It has been a year and a few months since I was in London. I’m thinking about London while I sit and study Monet’s “Houses of Parliament, Sunset” at the National Gallery of Art. The memory of looking across the Thames at that building, with Big Ben swathed in the latticework of repair, has faded only a little. The memories of walking the streets of the original square mile and beyond remain startlingly vivid. I used them to paint scenes when the characters in my novel walked through London. The memories of the places and the memories of the feelings.
When I was there, I had just begun what would become my first completed novel. I had changed my life, but was only taking the first steps out of the extended shadow under which I had lived my life for much too long. I had been grounded—too grounded.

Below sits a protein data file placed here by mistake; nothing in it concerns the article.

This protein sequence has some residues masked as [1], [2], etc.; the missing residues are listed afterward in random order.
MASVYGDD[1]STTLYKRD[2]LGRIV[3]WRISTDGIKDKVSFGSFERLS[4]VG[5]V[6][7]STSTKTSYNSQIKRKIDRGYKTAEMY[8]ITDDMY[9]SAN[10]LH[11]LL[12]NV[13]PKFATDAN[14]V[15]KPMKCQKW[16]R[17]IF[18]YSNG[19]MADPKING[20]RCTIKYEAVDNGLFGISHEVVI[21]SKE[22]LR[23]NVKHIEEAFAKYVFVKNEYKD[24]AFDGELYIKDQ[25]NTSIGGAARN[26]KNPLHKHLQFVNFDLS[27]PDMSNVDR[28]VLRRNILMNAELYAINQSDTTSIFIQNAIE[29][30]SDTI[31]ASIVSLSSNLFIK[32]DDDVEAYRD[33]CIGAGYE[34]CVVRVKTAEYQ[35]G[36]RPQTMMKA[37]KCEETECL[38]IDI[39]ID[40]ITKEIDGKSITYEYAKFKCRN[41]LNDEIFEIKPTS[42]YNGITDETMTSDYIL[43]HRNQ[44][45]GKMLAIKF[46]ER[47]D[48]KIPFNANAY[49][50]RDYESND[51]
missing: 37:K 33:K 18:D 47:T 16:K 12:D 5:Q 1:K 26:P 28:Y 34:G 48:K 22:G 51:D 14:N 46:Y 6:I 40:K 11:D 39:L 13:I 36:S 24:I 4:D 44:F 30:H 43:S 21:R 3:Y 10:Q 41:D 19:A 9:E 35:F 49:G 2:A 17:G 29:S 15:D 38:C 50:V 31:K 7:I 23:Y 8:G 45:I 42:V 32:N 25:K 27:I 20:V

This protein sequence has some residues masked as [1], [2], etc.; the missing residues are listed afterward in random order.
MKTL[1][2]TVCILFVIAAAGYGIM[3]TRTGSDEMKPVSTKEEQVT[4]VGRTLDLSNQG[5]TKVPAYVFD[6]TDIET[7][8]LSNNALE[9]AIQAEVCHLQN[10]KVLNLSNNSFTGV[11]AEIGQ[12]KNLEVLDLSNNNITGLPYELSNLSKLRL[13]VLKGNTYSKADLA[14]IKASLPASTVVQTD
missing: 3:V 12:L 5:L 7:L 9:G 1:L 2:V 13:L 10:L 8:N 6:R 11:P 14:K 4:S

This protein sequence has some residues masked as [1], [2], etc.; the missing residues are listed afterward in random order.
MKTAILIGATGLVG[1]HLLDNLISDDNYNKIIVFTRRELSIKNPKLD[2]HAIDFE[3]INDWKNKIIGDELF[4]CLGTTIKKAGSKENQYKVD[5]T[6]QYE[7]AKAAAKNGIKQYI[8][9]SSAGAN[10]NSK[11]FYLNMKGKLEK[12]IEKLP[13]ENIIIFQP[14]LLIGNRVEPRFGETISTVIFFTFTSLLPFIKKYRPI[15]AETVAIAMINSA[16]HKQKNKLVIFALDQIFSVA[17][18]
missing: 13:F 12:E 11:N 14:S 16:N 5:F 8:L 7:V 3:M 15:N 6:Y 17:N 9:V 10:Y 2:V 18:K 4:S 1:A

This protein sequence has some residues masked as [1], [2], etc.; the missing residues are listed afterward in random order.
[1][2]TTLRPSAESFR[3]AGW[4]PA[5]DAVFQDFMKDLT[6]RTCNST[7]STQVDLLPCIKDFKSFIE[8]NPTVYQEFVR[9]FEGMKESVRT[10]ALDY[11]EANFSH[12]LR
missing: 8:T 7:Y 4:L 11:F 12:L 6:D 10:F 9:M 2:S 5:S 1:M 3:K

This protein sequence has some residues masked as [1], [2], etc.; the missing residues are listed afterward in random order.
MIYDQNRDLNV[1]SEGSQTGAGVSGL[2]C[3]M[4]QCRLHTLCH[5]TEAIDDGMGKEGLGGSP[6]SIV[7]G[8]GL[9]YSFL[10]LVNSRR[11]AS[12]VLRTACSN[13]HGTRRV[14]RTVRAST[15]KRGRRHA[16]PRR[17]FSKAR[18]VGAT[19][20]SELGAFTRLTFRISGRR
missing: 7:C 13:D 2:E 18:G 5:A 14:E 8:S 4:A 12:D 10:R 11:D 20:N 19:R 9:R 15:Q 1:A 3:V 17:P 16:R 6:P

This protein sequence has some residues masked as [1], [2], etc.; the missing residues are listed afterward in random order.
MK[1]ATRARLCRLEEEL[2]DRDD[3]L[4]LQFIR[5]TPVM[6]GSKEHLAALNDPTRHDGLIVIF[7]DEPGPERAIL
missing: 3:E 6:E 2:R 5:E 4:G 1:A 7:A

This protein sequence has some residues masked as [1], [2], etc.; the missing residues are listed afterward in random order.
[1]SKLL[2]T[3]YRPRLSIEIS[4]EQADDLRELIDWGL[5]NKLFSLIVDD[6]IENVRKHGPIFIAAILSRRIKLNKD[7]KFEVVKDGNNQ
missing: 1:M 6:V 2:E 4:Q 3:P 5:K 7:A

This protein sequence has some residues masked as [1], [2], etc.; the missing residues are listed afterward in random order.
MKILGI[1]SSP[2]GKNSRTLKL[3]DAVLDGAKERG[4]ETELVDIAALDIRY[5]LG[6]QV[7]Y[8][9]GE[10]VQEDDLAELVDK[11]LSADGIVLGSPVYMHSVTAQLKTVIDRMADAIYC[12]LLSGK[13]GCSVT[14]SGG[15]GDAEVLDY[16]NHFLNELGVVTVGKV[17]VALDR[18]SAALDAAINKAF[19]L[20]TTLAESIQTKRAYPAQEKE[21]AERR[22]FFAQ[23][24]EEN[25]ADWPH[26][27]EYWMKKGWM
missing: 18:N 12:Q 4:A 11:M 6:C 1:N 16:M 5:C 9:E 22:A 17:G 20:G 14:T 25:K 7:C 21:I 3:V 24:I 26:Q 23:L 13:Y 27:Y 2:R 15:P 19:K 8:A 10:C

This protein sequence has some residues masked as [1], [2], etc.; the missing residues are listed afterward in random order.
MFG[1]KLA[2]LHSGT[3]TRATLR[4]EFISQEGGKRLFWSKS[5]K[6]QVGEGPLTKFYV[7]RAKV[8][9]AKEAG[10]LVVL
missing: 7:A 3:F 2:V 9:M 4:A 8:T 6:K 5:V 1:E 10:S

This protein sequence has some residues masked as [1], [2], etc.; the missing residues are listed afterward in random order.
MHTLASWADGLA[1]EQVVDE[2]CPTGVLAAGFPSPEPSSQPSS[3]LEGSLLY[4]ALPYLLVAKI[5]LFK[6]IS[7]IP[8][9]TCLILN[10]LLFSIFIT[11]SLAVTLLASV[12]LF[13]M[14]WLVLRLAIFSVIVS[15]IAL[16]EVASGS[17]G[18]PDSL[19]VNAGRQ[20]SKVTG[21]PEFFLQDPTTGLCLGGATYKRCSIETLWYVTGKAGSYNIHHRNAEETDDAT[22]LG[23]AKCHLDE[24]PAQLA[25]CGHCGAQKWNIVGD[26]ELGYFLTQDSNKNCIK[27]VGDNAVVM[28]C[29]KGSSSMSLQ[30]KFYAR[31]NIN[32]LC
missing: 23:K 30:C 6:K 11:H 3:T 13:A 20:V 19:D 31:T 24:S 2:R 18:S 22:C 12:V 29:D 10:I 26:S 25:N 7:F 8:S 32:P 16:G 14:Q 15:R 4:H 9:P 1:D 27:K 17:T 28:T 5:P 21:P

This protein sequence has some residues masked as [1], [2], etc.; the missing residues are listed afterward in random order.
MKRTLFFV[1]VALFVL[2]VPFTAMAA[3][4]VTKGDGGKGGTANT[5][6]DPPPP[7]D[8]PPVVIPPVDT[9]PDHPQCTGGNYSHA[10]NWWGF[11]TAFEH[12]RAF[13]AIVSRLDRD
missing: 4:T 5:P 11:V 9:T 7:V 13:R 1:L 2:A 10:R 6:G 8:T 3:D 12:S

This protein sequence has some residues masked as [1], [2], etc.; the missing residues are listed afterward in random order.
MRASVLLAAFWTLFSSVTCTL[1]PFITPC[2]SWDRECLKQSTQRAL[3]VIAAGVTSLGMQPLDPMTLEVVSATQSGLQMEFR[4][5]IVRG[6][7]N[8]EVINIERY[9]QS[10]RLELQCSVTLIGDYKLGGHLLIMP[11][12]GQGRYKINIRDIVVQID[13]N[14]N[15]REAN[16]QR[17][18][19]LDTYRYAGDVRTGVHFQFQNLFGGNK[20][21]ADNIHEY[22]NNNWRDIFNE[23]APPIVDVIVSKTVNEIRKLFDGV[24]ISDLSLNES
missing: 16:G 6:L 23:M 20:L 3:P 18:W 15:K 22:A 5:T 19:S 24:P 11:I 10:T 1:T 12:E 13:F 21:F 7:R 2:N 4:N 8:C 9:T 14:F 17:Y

This morning I woke from a dream of flight. I had to deliver a package, and the way to the place I had to deliver it to was blocked. The streets were closed—barricades blocked alleys and police redirected traffic. I picked up the box—a box of books, perhaps? In a previous job, I often carried boxes of books and was required, on occasion, to pick up from warehouses and deliver them. I carried the box through city streets, all the while receiving instructions about exactly where I was and exactly where I should go. Except, I knew where I was, and knew where I had to go. The instructions were extraneous, the kind of litany of “You are… You should…” that have too long tethered me. And so I did the only thing left to me. I flew. I flew in between the buildings in the city, sometimes following the spaces above the streets, sometimes flying over the buildings—skyscrapers. I flew past a circus parade, as performers prepared to enter their theater. I flew and wondered where I should ply my flying trade—the circus came to mind, naturally, but so did the military (I was a secret weapon). I scooped up a bully who was tormenting a younger child and instructed, “Superheroes live, and we are watching,” before setting him back on the ground, edified.